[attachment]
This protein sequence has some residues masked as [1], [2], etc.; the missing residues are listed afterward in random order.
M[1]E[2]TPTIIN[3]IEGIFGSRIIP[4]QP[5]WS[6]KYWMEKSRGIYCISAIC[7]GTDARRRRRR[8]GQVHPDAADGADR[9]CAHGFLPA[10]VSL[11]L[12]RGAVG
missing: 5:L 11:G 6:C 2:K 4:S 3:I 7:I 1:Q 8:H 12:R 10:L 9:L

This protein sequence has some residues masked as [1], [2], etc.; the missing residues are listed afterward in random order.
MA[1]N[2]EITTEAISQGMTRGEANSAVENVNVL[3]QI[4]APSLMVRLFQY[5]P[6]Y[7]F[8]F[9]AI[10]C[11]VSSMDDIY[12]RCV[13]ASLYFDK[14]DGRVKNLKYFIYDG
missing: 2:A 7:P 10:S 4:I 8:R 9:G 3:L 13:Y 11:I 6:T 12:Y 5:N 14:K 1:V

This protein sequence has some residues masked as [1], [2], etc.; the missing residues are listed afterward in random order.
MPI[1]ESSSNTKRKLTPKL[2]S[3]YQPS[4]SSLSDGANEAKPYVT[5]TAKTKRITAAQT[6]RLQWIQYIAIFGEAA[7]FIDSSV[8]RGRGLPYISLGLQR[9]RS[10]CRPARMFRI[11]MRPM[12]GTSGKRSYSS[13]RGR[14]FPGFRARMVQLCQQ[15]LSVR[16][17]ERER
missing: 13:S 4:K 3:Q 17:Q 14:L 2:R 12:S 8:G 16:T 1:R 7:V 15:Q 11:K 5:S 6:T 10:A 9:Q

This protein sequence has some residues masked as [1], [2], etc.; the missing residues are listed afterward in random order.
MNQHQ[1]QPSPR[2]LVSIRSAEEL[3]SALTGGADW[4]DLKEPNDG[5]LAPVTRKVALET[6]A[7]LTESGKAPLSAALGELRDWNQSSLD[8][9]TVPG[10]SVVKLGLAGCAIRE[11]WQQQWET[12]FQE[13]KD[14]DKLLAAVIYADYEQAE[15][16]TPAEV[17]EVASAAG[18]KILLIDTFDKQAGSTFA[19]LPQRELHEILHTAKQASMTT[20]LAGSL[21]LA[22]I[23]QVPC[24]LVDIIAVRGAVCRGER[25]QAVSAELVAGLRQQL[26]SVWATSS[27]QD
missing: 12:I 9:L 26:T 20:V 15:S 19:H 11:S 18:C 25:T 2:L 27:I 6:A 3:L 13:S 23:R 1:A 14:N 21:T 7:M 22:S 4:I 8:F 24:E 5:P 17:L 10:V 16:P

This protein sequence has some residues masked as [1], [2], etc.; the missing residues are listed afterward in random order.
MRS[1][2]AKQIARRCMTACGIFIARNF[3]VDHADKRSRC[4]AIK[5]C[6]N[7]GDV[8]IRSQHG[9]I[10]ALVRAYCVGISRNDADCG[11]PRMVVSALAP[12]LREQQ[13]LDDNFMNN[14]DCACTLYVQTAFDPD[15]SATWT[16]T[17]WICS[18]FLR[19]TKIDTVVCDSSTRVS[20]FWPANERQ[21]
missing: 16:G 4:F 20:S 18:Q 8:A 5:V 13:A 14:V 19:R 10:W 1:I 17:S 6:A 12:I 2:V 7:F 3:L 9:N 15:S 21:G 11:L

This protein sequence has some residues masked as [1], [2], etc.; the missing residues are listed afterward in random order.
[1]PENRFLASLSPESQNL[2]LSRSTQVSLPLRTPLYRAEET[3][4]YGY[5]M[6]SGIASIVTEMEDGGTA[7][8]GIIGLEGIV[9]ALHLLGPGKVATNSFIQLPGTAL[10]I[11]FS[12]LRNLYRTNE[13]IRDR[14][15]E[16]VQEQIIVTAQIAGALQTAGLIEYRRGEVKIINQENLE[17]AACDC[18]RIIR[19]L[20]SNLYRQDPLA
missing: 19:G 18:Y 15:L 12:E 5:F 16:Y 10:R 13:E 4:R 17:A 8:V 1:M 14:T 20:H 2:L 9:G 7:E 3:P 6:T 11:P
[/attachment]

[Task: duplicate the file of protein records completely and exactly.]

This protein sequence has some residues masked as [1], [2], etc.; the missing residues are listed afterward in random order.
M[1]E[2]TPTIIN[3]IEGIFGSRIIP[4]QP[5]WS[6]KYWMEKSRGIYCISAIC[7]GTDARRRRRR[8]GQVHPDAADGADR[9]CAHGFLPA[10]VSL[11]L[12]RGAVG
missing: 5:L 11:G 6:C 2:K 4:S 3:I 7:I 1:Q 8:H 12:R 10:L 9:L

This protein sequence has some residues masked as [1], [2], etc.; the missing residues are listed afterward in random order.
MA[1]N[2]EITTEAISQGMTRGEANSAVENVNVL[3]QI[4]APSLMVRLFQY[5]P[6]Y[7]F[8]F[9]AI[10]C[11]VSSMDDIY[12]RCV[13]ASLYFDK[14]DGRVKNLKYFIYDG
missing: 2:A 7:P 10:S 4:I 8:R 9:G 3:L 13:Y 11:I 6:T 12:Y 5:N 14:K 1:V

This protein sequence has some residues masked as [1], [2], etc.; the missing residues are listed afterward in random order.
MPI[1]ESSSNTKRKLTPKL[2]S[3]YQPS[4]SSLSDGANEAKPYVT[5]TAKTKRITAAQT[6]RLQWIQYIAIFGEAA[7]FIDSSV[8]RGRGLPYISLGLQR[9]RS[10]CRPARMFRI[11]MRPM[12]GTSGKRSYSS[13]RGR[14]FPGFRARMVQLCQQ[15]LSVR[16][17]ERER
missing: 13:S 4:K 3:Q 17:Q 14:L 2:R 12:S 8:G 16:T 1:R 7:V 15:Q 11:K 5:S 6:T 10:A 9:Q

This protein sequence has some residues masked as [1], [2], etc.; the missing residues are listed afterward in random order.
MNQHQ[1]QPSPR[2]LVSIRSAEEL[3]SALTGGADW[4]DLKEPNDG[5]LAPVTRKVALET[6]A[7]LTESGKAPLSAALGELRDWNQSSLD[8][9]TVPG[10]SVVKLGLAGCAIRE[11]WQQQWET[12]FQE[13]KD[14]DKLLAAVIYADYEQAE[15][16]TPAEV[17]EVASAAG[18]KILLIDTFDKQAGSTFA[19]LPQRELHEILHTAKQASMTT[20]LAGSL[21]LA[22]I[23]QVPC[24]LVDIIAVRGAVCRGER[25]QAVSAELVAGLRQQL[26]SVWATSS[27]QD
missing: 12:I 9:L 26:T 20:V 15:S 19:H 11:S 18:C 25:T 2:L 27:I 6:A 3:L 13:S 23:R 1:A 14:N 21:T 7:M 22:S 4:I 8:F 24:E 5:P 17:L 10:V 16:P

This protein sequence has some residues masked as [1], [2], etc.; the missing residues are listed afterward in random order.
MRS[1][2]AKQIARRCMTACGIFIARNF[3]VDHADKRSRC[4]AIK[5]C[6]N[7]GDV[8]IRSQHG[9]I[10]ALVRAYCVGISRNDADCG[11]PRMVVSALAP[12]LREQQ[13]LDDNFMNN[14]DCACTLYVQTAFDPD[15]SATWT[16]T[17]WICS[18]FLR[19]TKIDTVVCDSSTRVS[20]FWPANERQ[21]
missing: 16:G 4:F 20:S 18:Q 8:A 5:V 13:A 14:V 19:R 10:W 1:I 17:S 6:A 12:I 2:V 7:F 3:L 9:N 15:S 21:G 11:L

This protein sequence has some residues masked as [1], [2], etc.; the missing residues are listed afterward in random order.
[1]PENRFLASLSPESQNL[2]LSRSTQVSLPLRTPLYRAEET[3][4]YGY[5]M[6]SGIASIVTEMEDGGTA[7][8]GIIGLEGIV[9]ALHLLGPGKVATNSFIQLPGTAL[10]I[11]FS[12]LRNLYRTNE[13]IRDR[14][15]E[16]VQEQIIVTAQIAGALQTAGLIEYRRGEVKIINQENLE[17]AACDC[18]RIIR[19]L[20]SNLYRQDPLA
missing: 19:G 18:Y 15:L 12:E 5:F 16:Y 10:R 13:E 4:R 17:A 8:V 1:M 14:T 20:H 2:L 9:G 7:E 3:P 6:T 11:P